In 1923, the regional committee decided to open a competition for the completion of National House II by architect Ferdinand Hrach from 1917. The main reason was the fact that individual offices were scattered and a single site was desirable; other reasons included the housing crisis and high unemployment rates among construction workers. The assignment required that the volume of the neighbouring historicist building be respected and linked to the new building replacing the older inadequate development on the corner of Kounicova Street and Žerotínovo náměstí. The contract also required that two-thirds of floor area be occupied by residential units so that the conditions of the Building Act were met so the project would be eligible for the state subsidy. The plans also involved a café, restaurant and a large lounge housing the Moravian Mortgage Bank.
The jury did not award a first prize; Miroslav Kopřiva's design Jednota (Unity) ranked second and Bohuslav Fuchs', entitled National House III, ranked third. Since the regional committee raised a number of objections to Kopřiva's design, mainly concerning the operation of the building, it decided not to heed the professional jury's choice and instead assigned the project to chief builder František Utíkal. This step was met by strong opposition on the part of professionals as well as the general public, who strongly resisted the historicist tendencies of Utíkal's design. They criticised not only the obsolete architectural morphology, but also the suspicious practices that marred the architectural competition. The building authority partly yielded to the pressure of public opinion and decided at least to assign the design of the facade to architect Karel Náhůnek, who partially drew upon Kopřiva's original plan.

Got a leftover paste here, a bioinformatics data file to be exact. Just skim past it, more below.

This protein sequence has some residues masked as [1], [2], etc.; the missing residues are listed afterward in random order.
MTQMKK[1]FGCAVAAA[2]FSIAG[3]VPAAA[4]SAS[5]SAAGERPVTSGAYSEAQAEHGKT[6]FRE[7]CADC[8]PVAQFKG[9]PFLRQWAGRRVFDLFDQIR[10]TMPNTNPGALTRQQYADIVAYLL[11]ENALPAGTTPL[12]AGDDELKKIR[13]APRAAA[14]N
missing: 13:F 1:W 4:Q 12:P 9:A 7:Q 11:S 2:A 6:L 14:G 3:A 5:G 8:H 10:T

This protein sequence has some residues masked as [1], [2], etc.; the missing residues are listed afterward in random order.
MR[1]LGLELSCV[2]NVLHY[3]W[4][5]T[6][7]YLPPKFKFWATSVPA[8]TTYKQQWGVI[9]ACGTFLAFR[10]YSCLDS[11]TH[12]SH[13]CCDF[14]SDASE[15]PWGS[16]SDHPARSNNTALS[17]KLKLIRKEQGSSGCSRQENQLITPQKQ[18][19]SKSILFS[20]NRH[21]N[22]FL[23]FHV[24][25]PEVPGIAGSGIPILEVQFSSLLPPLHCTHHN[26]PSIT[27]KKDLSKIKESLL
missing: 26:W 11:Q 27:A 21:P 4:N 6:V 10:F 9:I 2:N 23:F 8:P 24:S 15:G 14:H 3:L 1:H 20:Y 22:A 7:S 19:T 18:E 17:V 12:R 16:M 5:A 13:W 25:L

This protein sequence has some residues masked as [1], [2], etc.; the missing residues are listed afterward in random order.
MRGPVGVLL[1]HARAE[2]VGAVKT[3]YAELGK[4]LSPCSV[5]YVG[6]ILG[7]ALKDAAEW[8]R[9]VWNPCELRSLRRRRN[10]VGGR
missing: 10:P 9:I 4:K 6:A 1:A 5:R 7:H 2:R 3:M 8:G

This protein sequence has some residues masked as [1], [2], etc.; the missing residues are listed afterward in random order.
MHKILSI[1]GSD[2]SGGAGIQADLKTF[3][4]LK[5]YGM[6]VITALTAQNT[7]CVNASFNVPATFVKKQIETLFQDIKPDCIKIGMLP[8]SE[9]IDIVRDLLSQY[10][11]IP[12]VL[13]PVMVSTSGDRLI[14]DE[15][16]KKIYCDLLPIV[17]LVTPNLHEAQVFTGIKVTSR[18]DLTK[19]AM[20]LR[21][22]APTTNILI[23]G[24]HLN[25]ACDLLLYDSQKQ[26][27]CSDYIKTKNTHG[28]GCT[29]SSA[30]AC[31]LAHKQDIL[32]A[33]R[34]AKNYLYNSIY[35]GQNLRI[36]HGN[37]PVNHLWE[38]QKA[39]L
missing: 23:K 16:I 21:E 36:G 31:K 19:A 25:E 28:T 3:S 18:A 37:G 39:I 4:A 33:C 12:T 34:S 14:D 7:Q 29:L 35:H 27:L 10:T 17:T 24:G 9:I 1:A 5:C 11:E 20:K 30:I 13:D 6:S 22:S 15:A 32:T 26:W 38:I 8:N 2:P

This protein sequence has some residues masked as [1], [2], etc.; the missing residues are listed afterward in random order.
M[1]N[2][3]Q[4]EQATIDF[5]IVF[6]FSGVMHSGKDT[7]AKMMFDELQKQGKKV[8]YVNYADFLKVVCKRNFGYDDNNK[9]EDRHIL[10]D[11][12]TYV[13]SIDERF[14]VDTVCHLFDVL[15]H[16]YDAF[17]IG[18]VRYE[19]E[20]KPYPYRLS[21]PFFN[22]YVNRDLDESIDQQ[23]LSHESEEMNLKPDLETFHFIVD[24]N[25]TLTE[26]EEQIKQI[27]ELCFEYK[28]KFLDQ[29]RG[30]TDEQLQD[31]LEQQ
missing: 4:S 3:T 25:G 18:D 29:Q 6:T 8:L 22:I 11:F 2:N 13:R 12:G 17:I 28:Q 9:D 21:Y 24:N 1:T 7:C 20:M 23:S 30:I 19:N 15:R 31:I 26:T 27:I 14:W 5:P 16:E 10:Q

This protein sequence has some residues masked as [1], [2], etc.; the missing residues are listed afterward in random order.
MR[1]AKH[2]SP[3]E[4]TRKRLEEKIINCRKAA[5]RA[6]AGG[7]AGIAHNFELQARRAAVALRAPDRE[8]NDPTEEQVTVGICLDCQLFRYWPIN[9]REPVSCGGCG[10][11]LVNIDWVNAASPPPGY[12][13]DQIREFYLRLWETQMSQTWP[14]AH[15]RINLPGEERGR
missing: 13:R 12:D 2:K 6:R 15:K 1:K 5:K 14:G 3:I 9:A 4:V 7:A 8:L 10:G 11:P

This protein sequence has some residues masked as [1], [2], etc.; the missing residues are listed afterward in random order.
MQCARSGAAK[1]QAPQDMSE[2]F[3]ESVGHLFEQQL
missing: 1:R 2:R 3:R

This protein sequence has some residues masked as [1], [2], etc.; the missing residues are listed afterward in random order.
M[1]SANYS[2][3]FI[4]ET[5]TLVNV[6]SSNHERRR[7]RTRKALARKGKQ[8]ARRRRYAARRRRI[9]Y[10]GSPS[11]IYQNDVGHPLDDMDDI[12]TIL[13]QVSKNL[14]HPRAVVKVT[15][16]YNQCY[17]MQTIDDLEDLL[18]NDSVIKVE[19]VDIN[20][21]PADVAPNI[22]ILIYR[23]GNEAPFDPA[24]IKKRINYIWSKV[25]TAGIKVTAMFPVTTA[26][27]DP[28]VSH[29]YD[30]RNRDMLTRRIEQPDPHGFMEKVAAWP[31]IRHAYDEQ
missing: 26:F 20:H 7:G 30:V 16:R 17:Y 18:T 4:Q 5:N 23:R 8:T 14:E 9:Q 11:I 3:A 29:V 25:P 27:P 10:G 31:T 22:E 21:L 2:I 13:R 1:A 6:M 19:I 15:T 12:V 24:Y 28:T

The main entrance to the building is situated on the retracted corner connecting the administrative wing to the earlier building by Hrach with a residential wing. A sixth floor was added to this residential part facing Kounicova Street, owing to the unsuitable original height of the ceilings (4 m). The facades sensitively respond to the historicist decorations of the earlier building, converting them into art deco geometric shapes, which is most apparent in the corner consisting of a raised risalit. The main entrance is sheltered by an overhang supported by sculptures of human figures by Václav Mach situated underneath the balcony and the vertical lines of staircase windows with broken lesenes. The interior of the entrance lobby was decorated with black, grey and green marble panels. In the end, the university library became the major user of the building. The raised ground floor housed a spacious French style café for 568 persons designed by Náhůnek; the basement housed a large-capacity marble hall and a cinema.